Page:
The paving over of absorbent front gardens for parking.
    A ‘tipping point’ when there is a down pour.
    Of coarse there is always a conspiracy of silence between the media & politicians on such subjects.

  18. Up2snuff permalink
    July 28, 2021 7:50 pm

    In just one current London Borough, Enfield, (amalgamation of Enfield, Southgate and Edmonton in 1967) there used to be several fords, even as late as – I think – the 1920s. Until remedial work was done to the River Lea (dredging, deepening ‘the cut’ and the building of concrete sides to the banks) it used to flood roads in the Borough after periods of wet weather followed by a cloudburst.

  19. July 28, 2021 7:51 pm

    Chanel 4 + 1 tonight at 8pm Channel 4 News includes an item at 8.30pm by the new Climate Crisis Advisory Group where they include a plan to “re-freeze the Arctic” to reflect the disastrous warming, which they say is “feasible”. The Interviewer did not question anything…… Worth a look!

  20. July 28, 2021 8:28 pm

    I’ve hit upon a useful thing to say to any climate alarmist, whether individual or the likes of the BBC, and that is this :-

    “The trouble with your point of view is that you are only viewing the climate based on your very limited life span as opposed to considering the long term climate patterns and changes over the past 4.5 billion years!”

  21. John Hultquist permalink
    July 28, 2021 8:45 pm

    Background reading from 53 years ago

    Hydrology for Urban land Planning
    A Guidebook on the Hydrologic Effects of Urban Land Use
    By Luna B. Leopold
    GEOLOGICAL SURVEY CIRCULAR 554 – 1968

    Click to access report.pdf

  22. LeedsChris permalink
    July 28, 2021 9:08 pm

    Paul, David Archer of Newcastle University has done a lot of work on historical flash floods in England. A key paper is David Archer et al (2019), Historical Flash Floods in England, in the Journal of Flood Risk Management, 12, 2019 – you can download a full pdf. In short his conclusion is that there are ‘flood rich’ and ‘flood poor’ periods and also regional variations in trends. There is no clear, steady trend in such floods. There is other work by David Archer that you can find on the internet related to themes such as ‘Flooding from intense Rainfall’ and on his blog published at http://blogs.reading.ac.uk/flooding/ … A quote from this is compelling ” In compiling this chronology, event by event, I was struck by the variability of occurrence by year and by decade, which did not fit with the concept of more intense rainfall in a world warming with climate change….The most frequent and really damaging flash floods tended to concentrate in the late nineteenth and early twentieth centuries and there were fewer events in many of the later decades of the twentieth century”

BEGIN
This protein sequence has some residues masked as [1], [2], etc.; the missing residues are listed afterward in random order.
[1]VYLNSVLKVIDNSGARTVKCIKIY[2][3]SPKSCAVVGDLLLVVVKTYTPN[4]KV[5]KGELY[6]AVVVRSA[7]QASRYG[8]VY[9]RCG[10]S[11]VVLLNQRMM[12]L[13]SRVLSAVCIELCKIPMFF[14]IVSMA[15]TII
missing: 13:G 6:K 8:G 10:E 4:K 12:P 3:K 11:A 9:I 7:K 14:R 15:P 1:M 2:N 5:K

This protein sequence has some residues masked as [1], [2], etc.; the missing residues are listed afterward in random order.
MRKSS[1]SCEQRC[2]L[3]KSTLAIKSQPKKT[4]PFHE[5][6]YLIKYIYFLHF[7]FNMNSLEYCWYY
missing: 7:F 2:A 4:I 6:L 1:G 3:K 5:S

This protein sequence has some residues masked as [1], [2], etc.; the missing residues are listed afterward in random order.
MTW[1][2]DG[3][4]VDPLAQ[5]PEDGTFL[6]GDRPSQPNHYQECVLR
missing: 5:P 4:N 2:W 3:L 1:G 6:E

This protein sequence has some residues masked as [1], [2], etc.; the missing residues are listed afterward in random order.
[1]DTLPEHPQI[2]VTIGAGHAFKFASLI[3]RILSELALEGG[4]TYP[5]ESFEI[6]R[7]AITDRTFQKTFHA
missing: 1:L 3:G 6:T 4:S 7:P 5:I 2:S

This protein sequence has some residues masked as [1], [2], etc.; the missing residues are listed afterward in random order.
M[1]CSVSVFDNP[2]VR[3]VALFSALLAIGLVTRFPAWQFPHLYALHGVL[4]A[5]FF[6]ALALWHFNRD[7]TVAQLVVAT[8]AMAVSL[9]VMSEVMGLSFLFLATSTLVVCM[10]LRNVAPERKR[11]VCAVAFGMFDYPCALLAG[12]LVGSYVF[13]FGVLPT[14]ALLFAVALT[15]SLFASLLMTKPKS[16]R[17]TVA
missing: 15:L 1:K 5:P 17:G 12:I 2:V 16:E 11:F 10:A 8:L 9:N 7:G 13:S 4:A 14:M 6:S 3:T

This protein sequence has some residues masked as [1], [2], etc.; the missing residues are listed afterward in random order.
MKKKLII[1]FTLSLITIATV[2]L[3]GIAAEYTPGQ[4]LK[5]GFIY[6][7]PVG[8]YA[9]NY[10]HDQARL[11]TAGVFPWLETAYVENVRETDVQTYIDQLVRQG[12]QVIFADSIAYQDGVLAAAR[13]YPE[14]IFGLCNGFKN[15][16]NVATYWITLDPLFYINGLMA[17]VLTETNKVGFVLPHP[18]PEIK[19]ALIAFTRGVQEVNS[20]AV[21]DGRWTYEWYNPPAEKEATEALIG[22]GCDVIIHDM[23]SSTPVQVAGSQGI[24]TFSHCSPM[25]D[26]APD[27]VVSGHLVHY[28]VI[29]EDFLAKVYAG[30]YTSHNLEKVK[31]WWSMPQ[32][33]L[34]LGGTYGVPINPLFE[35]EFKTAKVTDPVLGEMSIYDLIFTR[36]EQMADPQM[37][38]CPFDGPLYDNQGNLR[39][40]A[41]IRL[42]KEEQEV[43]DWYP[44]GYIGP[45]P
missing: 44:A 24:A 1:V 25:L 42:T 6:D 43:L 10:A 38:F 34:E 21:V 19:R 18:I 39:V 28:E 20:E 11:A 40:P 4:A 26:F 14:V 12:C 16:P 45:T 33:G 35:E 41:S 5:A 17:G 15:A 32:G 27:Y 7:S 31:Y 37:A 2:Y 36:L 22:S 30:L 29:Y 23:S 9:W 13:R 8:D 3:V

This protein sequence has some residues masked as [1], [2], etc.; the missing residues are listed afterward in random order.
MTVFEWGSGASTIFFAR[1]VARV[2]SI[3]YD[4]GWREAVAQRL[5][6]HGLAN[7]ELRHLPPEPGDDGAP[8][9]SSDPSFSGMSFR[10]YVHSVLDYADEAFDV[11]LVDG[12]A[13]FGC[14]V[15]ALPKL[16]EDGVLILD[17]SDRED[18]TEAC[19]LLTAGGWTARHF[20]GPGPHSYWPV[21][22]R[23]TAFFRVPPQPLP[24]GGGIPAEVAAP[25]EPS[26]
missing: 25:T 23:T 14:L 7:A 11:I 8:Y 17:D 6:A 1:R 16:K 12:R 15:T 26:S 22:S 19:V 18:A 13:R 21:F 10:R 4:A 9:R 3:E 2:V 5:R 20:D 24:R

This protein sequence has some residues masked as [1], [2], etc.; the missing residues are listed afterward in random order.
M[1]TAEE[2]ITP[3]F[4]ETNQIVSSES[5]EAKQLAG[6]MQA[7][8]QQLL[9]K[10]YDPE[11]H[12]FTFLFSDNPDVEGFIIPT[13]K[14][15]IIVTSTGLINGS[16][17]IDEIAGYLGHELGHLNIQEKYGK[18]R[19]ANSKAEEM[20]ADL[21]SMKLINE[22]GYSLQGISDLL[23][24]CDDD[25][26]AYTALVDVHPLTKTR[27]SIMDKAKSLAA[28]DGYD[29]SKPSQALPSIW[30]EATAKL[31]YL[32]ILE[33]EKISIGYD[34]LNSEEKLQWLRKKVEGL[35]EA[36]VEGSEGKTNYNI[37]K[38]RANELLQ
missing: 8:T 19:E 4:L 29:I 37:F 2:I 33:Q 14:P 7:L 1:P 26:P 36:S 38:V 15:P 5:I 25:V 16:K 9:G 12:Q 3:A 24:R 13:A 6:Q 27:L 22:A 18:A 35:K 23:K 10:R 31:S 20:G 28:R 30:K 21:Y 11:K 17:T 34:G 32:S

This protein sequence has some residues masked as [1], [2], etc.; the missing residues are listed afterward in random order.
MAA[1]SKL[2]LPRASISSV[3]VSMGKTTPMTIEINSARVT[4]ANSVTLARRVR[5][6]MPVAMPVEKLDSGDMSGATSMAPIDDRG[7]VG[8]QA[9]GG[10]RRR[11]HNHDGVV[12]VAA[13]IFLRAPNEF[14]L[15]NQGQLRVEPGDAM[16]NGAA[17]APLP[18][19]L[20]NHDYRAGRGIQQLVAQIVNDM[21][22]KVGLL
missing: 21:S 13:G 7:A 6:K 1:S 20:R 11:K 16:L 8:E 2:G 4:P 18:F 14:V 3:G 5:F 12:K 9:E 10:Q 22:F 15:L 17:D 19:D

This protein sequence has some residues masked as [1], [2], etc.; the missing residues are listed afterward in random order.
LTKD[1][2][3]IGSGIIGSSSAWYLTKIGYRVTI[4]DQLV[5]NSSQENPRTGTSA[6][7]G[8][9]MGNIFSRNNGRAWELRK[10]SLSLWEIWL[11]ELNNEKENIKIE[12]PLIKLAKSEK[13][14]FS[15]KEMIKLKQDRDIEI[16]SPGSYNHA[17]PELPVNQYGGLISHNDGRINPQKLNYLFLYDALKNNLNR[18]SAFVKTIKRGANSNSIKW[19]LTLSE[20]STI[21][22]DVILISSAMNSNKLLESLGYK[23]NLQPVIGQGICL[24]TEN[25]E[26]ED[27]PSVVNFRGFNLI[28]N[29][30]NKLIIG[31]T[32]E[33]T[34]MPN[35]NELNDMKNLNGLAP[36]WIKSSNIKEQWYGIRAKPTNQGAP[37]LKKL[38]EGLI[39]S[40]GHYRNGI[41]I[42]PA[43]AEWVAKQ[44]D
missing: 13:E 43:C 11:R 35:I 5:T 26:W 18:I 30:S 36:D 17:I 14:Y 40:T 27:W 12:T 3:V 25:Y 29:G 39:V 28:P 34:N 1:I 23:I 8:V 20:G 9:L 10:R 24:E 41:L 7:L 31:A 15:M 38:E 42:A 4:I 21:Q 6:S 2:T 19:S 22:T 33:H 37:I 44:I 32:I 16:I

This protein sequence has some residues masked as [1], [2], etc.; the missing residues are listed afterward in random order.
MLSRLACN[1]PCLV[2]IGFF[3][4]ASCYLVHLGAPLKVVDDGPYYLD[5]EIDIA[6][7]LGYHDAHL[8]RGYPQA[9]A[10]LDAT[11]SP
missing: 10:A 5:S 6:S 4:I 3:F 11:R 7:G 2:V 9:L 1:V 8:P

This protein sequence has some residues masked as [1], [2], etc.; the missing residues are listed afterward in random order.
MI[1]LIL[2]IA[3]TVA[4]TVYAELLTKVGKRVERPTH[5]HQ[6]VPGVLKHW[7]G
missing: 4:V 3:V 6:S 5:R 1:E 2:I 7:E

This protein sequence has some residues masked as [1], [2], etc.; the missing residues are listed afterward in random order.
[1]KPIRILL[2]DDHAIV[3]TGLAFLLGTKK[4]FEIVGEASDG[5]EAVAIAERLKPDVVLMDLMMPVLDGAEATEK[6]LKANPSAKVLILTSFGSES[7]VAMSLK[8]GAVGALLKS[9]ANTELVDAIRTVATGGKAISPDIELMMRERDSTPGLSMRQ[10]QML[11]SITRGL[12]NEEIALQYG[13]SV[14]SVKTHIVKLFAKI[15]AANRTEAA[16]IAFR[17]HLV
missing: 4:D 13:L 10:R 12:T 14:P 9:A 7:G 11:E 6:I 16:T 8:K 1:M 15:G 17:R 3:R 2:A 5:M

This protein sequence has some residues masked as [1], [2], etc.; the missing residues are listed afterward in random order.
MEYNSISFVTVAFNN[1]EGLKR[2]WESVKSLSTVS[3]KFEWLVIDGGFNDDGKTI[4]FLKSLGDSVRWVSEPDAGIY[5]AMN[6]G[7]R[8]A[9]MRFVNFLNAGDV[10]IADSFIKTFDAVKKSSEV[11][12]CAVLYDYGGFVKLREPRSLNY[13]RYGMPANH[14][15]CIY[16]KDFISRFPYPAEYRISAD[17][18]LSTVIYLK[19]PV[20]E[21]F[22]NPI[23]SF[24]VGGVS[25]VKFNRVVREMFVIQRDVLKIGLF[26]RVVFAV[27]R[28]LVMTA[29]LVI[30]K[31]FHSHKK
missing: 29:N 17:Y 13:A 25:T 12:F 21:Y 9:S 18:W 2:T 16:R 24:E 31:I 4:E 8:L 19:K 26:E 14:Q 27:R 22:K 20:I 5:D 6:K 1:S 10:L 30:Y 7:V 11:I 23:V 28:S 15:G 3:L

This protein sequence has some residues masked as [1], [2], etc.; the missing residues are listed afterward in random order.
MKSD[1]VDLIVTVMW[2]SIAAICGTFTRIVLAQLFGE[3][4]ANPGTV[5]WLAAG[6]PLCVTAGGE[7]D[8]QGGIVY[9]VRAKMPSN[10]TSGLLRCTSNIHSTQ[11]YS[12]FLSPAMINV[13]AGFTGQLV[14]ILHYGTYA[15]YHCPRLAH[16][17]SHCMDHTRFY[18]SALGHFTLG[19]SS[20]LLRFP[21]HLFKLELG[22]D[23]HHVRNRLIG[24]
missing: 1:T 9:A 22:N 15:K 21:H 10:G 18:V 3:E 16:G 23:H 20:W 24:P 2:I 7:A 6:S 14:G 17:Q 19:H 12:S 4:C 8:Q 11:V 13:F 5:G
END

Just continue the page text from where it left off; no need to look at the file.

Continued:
23. JCalvertN permalink
    July 28, 2021 10:09 pm

    Meanwhile yet another of my neighbours – the blue van man – (who is on a spacious corner block) has just converted his garden into paved parking space.

    • JCalvertN permalink
      July 28, 2021 10:13 pm

      This also involved the loss of several trees and hedges.

  24. JCalvertN permalink
    July 28, 2021 10:25 pm

    The flooding in the picture is symptomatic of a blocked-up drainage system.
    London has pumping stations that are supposed to empty such floodwaters into the Thames. To ensure that the pumps do not get clogged-up with trash, they are fitted with trash-screens. But then the trash-screen clearing machines breakdown (because they are old) and the trash-screen itself gets clogged. So, even in fine weather the sewers back-up – far upstream into NW London.
    This is what real flash flooding looks like . . . https://youtu.be/kYUpkPTcqPY

  25. Tammly permalink
    July 29, 2021 6:59 am

    This is the first time I’ve disagreed with you Paul. Christopher Booker would never have been ‘sat on a bus’ in 1975, he would have been sitting or seated. You’re so good at scrutinizing climate data, so scrutinize proper English too!

  26. Chaswarnertoo permalink
    July 29, 2021 7:05 am

    Is that true? Or did you hear it on the BBC?

  27. cookers52 permalink
    July 29, 2021 8:09 am

    All these extreme weather events in the past 2 years occurred when human emissions to the atmosphere were at an historic low, due to the pandemic and the success of policies to cut Carbon emissions.